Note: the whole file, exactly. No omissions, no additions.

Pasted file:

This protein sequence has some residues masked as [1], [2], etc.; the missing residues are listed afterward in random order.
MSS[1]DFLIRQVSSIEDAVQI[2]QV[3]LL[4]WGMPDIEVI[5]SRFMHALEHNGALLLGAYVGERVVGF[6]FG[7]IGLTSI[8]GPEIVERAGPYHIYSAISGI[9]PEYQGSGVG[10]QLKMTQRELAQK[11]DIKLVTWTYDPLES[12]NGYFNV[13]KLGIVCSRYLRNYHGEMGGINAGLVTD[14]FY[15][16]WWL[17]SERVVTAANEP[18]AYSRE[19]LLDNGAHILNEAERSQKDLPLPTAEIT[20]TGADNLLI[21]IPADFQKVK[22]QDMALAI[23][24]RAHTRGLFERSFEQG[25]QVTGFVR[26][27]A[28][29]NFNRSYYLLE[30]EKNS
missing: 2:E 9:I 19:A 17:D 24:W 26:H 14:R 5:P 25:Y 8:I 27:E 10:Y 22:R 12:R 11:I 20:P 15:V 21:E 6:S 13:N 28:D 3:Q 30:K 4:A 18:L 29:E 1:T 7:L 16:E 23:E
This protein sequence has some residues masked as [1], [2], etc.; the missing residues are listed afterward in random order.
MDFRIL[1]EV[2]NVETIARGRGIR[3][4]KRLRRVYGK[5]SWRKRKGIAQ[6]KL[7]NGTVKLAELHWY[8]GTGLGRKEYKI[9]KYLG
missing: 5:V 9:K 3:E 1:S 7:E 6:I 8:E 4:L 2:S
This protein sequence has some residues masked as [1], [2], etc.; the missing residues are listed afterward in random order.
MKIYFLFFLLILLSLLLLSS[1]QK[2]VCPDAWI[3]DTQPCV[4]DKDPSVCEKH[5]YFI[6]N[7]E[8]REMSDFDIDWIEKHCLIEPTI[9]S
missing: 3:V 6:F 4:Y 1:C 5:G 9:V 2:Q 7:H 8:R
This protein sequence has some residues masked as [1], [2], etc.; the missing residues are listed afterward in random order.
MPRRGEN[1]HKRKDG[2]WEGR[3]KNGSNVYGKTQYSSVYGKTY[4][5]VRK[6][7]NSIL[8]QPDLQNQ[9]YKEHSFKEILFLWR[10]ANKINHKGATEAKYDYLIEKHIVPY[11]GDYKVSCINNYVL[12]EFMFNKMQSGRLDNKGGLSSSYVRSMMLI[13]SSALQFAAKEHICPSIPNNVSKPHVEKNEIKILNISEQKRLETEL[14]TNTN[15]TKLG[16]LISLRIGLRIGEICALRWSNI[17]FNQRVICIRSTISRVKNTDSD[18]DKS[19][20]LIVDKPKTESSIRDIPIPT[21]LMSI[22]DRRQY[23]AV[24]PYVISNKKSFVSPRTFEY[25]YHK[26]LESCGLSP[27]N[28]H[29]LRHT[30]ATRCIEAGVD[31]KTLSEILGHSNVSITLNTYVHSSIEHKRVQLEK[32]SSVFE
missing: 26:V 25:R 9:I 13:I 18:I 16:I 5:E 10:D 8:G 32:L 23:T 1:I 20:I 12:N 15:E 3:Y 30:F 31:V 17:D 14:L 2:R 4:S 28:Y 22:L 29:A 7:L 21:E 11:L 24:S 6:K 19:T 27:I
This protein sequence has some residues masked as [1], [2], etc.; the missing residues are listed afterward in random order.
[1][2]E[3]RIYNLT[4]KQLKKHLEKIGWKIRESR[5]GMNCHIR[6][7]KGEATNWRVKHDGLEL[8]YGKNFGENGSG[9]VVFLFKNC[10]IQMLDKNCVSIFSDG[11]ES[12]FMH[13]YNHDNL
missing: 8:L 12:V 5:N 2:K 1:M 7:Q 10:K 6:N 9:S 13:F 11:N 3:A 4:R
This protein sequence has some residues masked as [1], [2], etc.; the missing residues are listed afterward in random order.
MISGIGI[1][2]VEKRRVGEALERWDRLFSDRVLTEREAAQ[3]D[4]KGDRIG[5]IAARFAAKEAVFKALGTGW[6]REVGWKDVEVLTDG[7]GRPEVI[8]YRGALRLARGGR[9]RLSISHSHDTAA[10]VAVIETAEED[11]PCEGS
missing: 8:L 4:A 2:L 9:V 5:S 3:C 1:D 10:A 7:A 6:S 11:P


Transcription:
This protein sequence has some residues masked as [1], [2], etc.; the missing residues are listed afterward in random order.
MSS[1]DFLIRQVSSIEDAVQI[2]QV[3]LL[4]WGMPDIEVI[5]SRFMHALEHNGALLLGAYVGERVVGF[6]FG[7]IGLTSI[8]GPEIVERAGPYHIYSAISGI[9]PEYQGSGVG[10]QLKMTQRELAQK[11]DIKLVTWTYDPLES[12]NGYFNV[13]KLGIVCSRYLRNYHGEMGGINAGLVTD[14]FY[15][16]WWL[17]SERVVTAANEP[18]AYSRE[19]LLDNGAHILNEAERSQKDLPLPTAEIT[20]TGADNLLI[21]IPADFQKVK[22]QDMALAI[23][24]RAHTRGLFERSFEQG[25]QVTGFVR[26][27]A[28][29]NFNRSYYLLE[30]EKNS
missing: 2:E 9:I 19:A 17:D 24:W 26:H 14:R 5:P 25:Y 8:I 27:E 10:Y 22:R 12:R 11:I 20:P 15:V 21:E 6:S 13:N 28:D 3:Q 30:K 4:A 18:L 29:E 1:T 7:L 16:E 23:E
This protein sequence has some residues masked as [1], [2], etc.; the missing residues are listed afterward in random order.
MDFRIL[1]EV[2]NVETIARGRGIR[3][4]KRLRRVYGK[5]SWRKRKGIAQ[6]KL[7]NGTVKLAELHWY[8]GTGLGRKEYKI[9]KYLG
missing: 5:V 9:K 3:E 1:S 7:E 6:I 8:E 4:L 2:S
This protein sequence has some residues masked as [1], [2], etc.; the missing residues are listed afterward in random order.
MKIYFLFFLLILLSLLLLSS[1]QK[2]VCPDAWI[3]DTQPCV[4]DKDPSVCEKH[5]YFI[6]N[7]E[8]REMSDFDIDWIEKHCLIEPTI[9]S
missing: 3:V 6:F 4:Y 1:C 5:G 9:V 2:Q 7:H 8:R
This protein sequence has some residues masked as [1], [2], etc.; the missing residues are listed afterward in random order.
MPRRGEN[1]HKRKDG[2]WEGR[3]KNGSNVYGKTQYSSVYGKTY[4][5]VRK[6][7]NSIL[8]QPDLQNQ[9]YKEHSFKEILFLWR[10]ANKINHKGATEAKYDYLIEKHIVPY[11]GDYKVSCINNYVL[12]EFMFNKMQSGRLDNKGGLSSSYVRSMMLI[13]SSALQFAAKEHICPSIPNNVSKPHVEKNEIKILNISEQKRLETEL[14]TNTN[15]TKLG[16]LISLRIGLRIGEICALRWSNI[17]FNQRVICIRSTISRVKNTDSD[18]DKS[19][20]LIVDKPKTESSIRDIPIPT[21]LMSI[22]DRRQY[23]AV[24]PYVISNKKSFVSPRTFEY[25]YHK[26]LESCGLSP[27]N[28]H[29]LRHT[30]ATRCIEAGVD[31]KTLSEILGHSNVSITLNTYVHSSIEHKRVQLEK[32]SSVFE
missing: 26:V 25:R 9:I 13:I 18:I 16:I 5:E 10:D 8:G 32:L 23:T 1:I 20:I 12:N 15:E 3:Y 30:F 31:V 17:D 14:L 2:R 4:S 28:Y 22:L 29:A 7:L 21:E 11:L 24:S 6:K 19:T 27:I
This protein sequence has some residues masked as [1], [2], etc.; the missing residues are listed afterward in random order.
[1][2]E[3]RIYNLT[4]KQLKKHLEKIGWKIRESR[5]GMNCHIR[6][7]KGEATNWRVKHDGLEL[8]YGKNFGENGSG[9]VVFLFKNC[10]IQMLDKNCVSIFSDG[11]ES[12]FMH[13]YNHDNL
missing: 8:L 12:V 5:N 2:K 1:M 7:Q 10:K 6:N 9:S 13:F 11:N 3:A 4:R
This protein sequence has some residues masked as [1], [2], etc.; the missing residues are listed afterward in random order.
MISGIGI[1][2]VEKRRVGEALERWDRLFSDRVLTEREAAQ[3]D[4]KGDRIG[5]IAARFAAKEAVFKALGTGW[6]REVGWKDVEVLTDG[7]GRPEVI[8]YRGALRLARGGR[9]RLSISHSHDTAA[10]VAVIETAEED[11]PCEGS
missing: 8:L 4:A 2:L 9:V 5:S 3:C 1:D 10:A 7:A 6:S 11:P